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Ashley Paskill headshot

4 Companies Offering Progressive Benefits For Women

These four companies recognize the need to provide resources for women, and have shown leadership by launching innovative solutions for supporting female employees.
By Ashley Paskill
These four companies recognize the need to provide resources for women, and have shown leadership by launching innovative solutions for supporting female employees.

These four companies recognize the need to provide resources for women, and have shown leadership by launching innovative solutions for supporting female employees.

Though women make up over 40 percent of the labor force in countries like the U.S., Canada and Japan, research shows that female workers still earn less and are less likely to advance to leadership roles. More companies now recognize the need to provide resources for women, and some are coming up with innovative solutions for supporting their female employees. These benefits are allowing companies to be more successful since women can bring a different perspective to a problem and can help come up with creative ways to solve it—and, of course, help with recruitment and retainment. Here are just a few companies leading the pack.


Earlier this month, Nestlé laid out a plan to get more women into executive positions. Among many changes, the global food giant pledged to eliminate conditions that create gender wage gaps, enhance mentoring programs to prepare women for managerial positions, and encourage the use of the company’s paid parental leave and flexible work policies.


More than 90 percent of IBM’s female employees participate in mentoring programs, reports Working Mother magazine. The global technology employer of 366,000 people worldwide is also paving the way in terms of helping aspiring mothers build families while maintaining their careers.

For example, the company reimburses full-time employees for fertility services including in vitro fertilization, egg freezing and surrogacy. This allows women to advance their careers and not have to give up their goals of having children.

The company also provides support groups for working parents and caregivers. Often times, women are responsible for taking care of aging relatives and other family members, with women spending roughly twice as much time on care and other unpaid household activities than men, according to the World Economic Forum. Support groups such as this allow women to know that they are not alone and offer them a chance to learn from others who have been there.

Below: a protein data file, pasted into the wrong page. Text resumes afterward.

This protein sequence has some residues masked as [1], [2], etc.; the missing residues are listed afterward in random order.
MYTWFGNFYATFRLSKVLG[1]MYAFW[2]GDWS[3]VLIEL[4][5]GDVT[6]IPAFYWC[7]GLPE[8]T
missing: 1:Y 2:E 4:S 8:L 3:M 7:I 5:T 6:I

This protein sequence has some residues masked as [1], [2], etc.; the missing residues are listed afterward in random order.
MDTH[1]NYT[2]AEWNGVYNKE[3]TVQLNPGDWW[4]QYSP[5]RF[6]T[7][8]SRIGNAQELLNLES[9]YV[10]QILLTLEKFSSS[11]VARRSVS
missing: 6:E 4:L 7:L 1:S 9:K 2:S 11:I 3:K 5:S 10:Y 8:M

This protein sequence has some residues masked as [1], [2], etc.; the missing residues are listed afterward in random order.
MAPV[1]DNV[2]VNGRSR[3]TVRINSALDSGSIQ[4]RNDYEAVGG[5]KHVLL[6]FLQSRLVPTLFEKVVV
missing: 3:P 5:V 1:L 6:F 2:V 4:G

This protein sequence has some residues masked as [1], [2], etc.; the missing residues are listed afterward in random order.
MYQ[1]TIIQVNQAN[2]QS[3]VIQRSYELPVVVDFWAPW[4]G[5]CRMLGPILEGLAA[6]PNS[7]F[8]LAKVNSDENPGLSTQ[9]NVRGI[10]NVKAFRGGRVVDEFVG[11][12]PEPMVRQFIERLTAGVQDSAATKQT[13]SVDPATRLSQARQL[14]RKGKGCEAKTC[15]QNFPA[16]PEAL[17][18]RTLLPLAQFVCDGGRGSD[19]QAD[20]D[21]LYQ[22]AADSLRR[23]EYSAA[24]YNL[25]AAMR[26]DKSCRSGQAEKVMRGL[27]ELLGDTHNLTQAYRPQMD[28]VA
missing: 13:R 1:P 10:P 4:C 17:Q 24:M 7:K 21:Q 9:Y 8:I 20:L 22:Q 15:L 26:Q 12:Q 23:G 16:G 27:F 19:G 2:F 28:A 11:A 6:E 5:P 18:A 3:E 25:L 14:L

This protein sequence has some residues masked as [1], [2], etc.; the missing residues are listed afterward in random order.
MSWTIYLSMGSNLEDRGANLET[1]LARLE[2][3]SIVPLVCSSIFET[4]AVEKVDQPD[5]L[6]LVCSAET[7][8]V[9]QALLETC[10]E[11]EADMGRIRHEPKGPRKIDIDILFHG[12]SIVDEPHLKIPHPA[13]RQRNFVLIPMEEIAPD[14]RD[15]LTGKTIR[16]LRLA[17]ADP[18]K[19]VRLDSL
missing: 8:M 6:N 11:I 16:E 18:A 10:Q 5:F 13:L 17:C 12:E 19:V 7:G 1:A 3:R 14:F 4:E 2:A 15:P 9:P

Last year, Starbucks achieved 100 percent pay equity between men, women and minorities. The company publicly shared the principles and tools it used to reach this goal in hopes that other employers will join in working toward pay equity, Lucy Helm, chief partner officer at Starbucks, said in a public statement.

Achieving equal pay would add approximately $512 billion worth of income to the U.S. economy, according to the Women’s Institute for Policy Research. Unsurprisingly, companies that are transparent about their wages also have a better time recruiting top talent. Though Starbucks was in the news last year over an incident at one of their stores in Philadelphia that many called racial profiling, this pay equity milestone is something that can help the company bounce back from the negative light that was put on them.


Professional services firm Accenture is working to achieve a 50-50 gender-balanced workforce by 2025. Already, women represent 43 percent of the company’s global workforce of nearly 500,000. At the management level, 30 percent of company leaders and 40 percent of external board members are women, dwarfing other major corporations.

To achieve gender balance in its workforce, Accenture is leaning on time-honored programs like mentoring and employee resource groups (ERGs), along with more modern management structures like flex scheduling. All Accenture employees can set their start and finish times, work remotely, or work more hours over fewer days.  

The company also works with organizations like the Network of Executive Women (NEW) to advance women’s equality in the workplace. "When I'm talking to my peers, what they recognize is they can't do it with the same leaders," Julie Sweet, CEO of Accenture North America, told CNN. "Diversity, I think, has become a real business imperative at the very top with CEOs who are facing massive disruption.”

Image credit: Pexels

Ashley Paskill headshot

Ashley Paskill is a journalist from Hatfield, Pennsylvania. She graduated from Temple University in 2017 and has since been writing for publications such as Uloop, That Music Mag, Totally Driven, and North Penn Now. In her free time, she loves spending time with friends and watching “Law and Order: SVU” marathons.

Read more stories by Ashley Paskill